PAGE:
When it comes to bottle feeding your baby, it can be tricky to figure out which teat type and size to choose, or when it might be time to move up to the next teat level.
We’ve put together this handy ‘asked and answered’ guide for parents to help you understand the different sizes, styles, and flow rates of baby bottle teats.
How many bottles and teats should I have?
How many bottles and teats you need depends on how often you plan to use bottles to feed your baby. If you’re only going to be using bottles once a day or just on occasion, then you might decide to just buy one main bottle and teat and maybe one extra as a backup. It’s probably best to have at least two so that if lost, damaged or unclean you have a backup
However, newborns can feed anywhere between 8-12 times over a 24-hour period. So, if you’re bottle feeding a newborn, then it’s a good bet to opt for four to six bottles and teats to get started with, then see how you go from there.
What teat size should I be using for my baby?
Most baby bottles offer varying teat levels for different age ranges (usually slow flow for 0+ months, medium flow for 3+ months, and fast flow for 6+ months), meaning you can approximately judge which teat size might be the best based on your baby’s age.
All Tommee Tippee bottles come with a size 1 slow flow teat, designed to suit a newborn baby to help them get used to drinking milk from a bottle. Having said that, every baby is different, so it’s a good idea to base your decision on a mix of the above, and your baby’s own unique eating habits.
Different types of teat for different circumstances
The flow rates of each teat refers to the size or number of holes in the tip, affecting how quickly milk flows into your baby’s mouth.
Baby bottle teat categories tend to fall into one of the following categories...
How do I know when to change bottle teat size?
You can use the age brackets of each teat size to gauge when it’s time to move up a size and/or flow rate, but your baby will also let you know when it’s time to change, or even if you’ve moved up too quickly.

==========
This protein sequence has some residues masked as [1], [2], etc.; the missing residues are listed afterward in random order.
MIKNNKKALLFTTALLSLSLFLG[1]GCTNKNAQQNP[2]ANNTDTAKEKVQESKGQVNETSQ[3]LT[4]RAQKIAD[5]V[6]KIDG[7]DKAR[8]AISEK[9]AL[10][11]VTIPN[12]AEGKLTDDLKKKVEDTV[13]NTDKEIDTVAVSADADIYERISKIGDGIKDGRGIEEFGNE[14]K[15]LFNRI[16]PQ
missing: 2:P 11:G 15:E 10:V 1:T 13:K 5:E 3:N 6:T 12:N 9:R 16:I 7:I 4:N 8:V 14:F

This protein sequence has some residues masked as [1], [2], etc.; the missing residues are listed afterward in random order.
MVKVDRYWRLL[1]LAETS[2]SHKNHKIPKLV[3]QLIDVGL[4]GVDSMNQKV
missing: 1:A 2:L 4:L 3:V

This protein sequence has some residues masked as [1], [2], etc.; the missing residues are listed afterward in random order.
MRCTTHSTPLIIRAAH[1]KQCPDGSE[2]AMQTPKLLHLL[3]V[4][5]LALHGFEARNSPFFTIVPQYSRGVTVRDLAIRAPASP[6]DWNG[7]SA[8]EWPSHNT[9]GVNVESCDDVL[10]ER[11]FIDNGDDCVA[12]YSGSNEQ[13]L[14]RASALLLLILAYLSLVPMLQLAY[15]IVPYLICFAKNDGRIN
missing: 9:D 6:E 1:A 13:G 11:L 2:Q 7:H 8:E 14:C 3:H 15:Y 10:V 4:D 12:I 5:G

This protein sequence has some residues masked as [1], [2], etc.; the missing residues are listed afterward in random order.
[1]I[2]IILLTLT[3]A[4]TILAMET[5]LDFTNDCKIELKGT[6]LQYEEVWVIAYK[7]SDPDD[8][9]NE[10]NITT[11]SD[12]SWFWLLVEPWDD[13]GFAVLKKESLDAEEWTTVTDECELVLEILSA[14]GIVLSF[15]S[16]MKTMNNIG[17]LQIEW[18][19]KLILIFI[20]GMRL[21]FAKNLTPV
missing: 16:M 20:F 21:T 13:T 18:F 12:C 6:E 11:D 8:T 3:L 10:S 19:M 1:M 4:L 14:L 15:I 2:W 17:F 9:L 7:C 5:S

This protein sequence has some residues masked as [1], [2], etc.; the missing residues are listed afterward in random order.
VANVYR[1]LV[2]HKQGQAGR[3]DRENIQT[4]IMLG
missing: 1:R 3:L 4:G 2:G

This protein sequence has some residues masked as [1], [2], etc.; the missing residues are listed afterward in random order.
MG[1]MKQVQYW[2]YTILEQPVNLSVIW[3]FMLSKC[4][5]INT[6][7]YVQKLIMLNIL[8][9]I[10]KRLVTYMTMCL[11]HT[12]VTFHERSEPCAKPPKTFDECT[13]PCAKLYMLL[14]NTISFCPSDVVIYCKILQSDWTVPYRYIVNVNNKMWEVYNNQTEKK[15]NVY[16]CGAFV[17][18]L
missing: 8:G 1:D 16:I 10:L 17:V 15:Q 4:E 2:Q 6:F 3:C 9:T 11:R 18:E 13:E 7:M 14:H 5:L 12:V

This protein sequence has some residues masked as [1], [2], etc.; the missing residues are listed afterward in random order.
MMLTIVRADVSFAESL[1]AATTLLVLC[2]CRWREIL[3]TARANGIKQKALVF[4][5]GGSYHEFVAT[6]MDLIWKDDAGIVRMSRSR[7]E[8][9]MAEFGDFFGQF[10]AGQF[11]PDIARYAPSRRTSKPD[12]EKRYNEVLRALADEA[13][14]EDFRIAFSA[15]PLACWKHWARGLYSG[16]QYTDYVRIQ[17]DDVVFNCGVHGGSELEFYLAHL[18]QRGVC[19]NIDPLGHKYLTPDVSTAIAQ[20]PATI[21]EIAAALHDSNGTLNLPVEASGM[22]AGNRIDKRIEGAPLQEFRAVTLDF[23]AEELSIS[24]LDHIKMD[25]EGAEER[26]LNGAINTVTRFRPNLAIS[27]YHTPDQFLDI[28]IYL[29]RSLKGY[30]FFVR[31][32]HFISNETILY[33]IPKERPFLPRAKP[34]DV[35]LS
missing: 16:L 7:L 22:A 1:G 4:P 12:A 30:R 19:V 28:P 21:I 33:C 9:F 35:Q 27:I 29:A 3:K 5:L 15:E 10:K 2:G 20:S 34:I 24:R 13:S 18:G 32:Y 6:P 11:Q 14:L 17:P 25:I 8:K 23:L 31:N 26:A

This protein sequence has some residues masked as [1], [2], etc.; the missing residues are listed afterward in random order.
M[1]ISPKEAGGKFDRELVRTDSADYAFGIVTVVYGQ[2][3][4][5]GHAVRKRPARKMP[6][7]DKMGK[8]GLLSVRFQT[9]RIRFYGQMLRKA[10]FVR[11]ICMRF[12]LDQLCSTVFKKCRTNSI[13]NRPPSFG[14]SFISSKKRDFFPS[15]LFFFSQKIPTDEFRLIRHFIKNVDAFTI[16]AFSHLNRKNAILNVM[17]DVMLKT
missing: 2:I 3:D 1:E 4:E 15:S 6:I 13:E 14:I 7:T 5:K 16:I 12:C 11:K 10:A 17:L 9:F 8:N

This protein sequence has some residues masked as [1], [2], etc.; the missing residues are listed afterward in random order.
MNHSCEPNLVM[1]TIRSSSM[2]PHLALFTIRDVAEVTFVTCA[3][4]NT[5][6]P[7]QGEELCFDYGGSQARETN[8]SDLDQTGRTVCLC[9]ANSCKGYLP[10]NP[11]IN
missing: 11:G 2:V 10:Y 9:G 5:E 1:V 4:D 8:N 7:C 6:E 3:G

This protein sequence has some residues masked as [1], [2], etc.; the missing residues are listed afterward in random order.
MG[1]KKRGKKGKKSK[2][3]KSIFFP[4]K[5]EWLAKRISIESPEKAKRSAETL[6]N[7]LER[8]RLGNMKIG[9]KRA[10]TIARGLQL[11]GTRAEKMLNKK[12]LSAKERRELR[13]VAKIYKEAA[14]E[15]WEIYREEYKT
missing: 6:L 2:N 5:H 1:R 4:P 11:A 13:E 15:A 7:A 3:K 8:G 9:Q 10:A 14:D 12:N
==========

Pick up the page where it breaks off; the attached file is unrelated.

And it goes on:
Signs that it’s time to move up a teat size...
Becoming impatient or aggravated when eating
Taking longer than 20 mins to finish a feed or they fall asleep on the bottle
Sucking hard and/or the teat collapsing in on itself
Signs that the teat you’re using is too big...
Why is it important to sterilise both bottles and teats?
Sterilising your baby’s bottles is vital, particularly for babies under one year because during this time they are even more vulnerable to harmful bacteria.
Be sure to clean all baby bottles and teats thoroughly in hot soapy water after each use before you sterilise them.
Does teat size really matter?
To some babies, yes teat size matters. This is because the size and flow rate of different sized teats might not always suit your baby’s feeding habits. But it’s pretty common for a baby to be perfectly content with one teat size the whole time they’re bottle feeding, but the flow rate will need to change over time as they develop. All Tommee Tippee teats are the same size, but with different flow options.
Can a faster flow teat make reflux worse?
If the hole in a baby bottle teat is too large and the flow rate is too fast for your baby, then it is possible for excess air to flow through with the milk and increase the likelihood of reflux.
How long do teats last?
Teats take quite a lot of hammering from little gums and teeth, so they need to be changed regularly. We recommend replacing teats every 2 months or at the first sign of any damage or weakness.
Can I buy bottles with faster flowing teats?
All of our bottles except the 340ml version come with slow flow teats as standard, as they’re best for newborns and most parents generally stock up on bottles before baby arrives. Our 340ml bottle comes with a medium flow teat. As your baby grows and can feed more quickly, you can buy faster flowing replacement teats.
We have medium flow teats, which most babies are ready for at around three months, and a fast flow teat which is best from around 6 months. The ages are only guides though - you know your baby better than anyone and will be able to tell when they’re ready for a faster flow.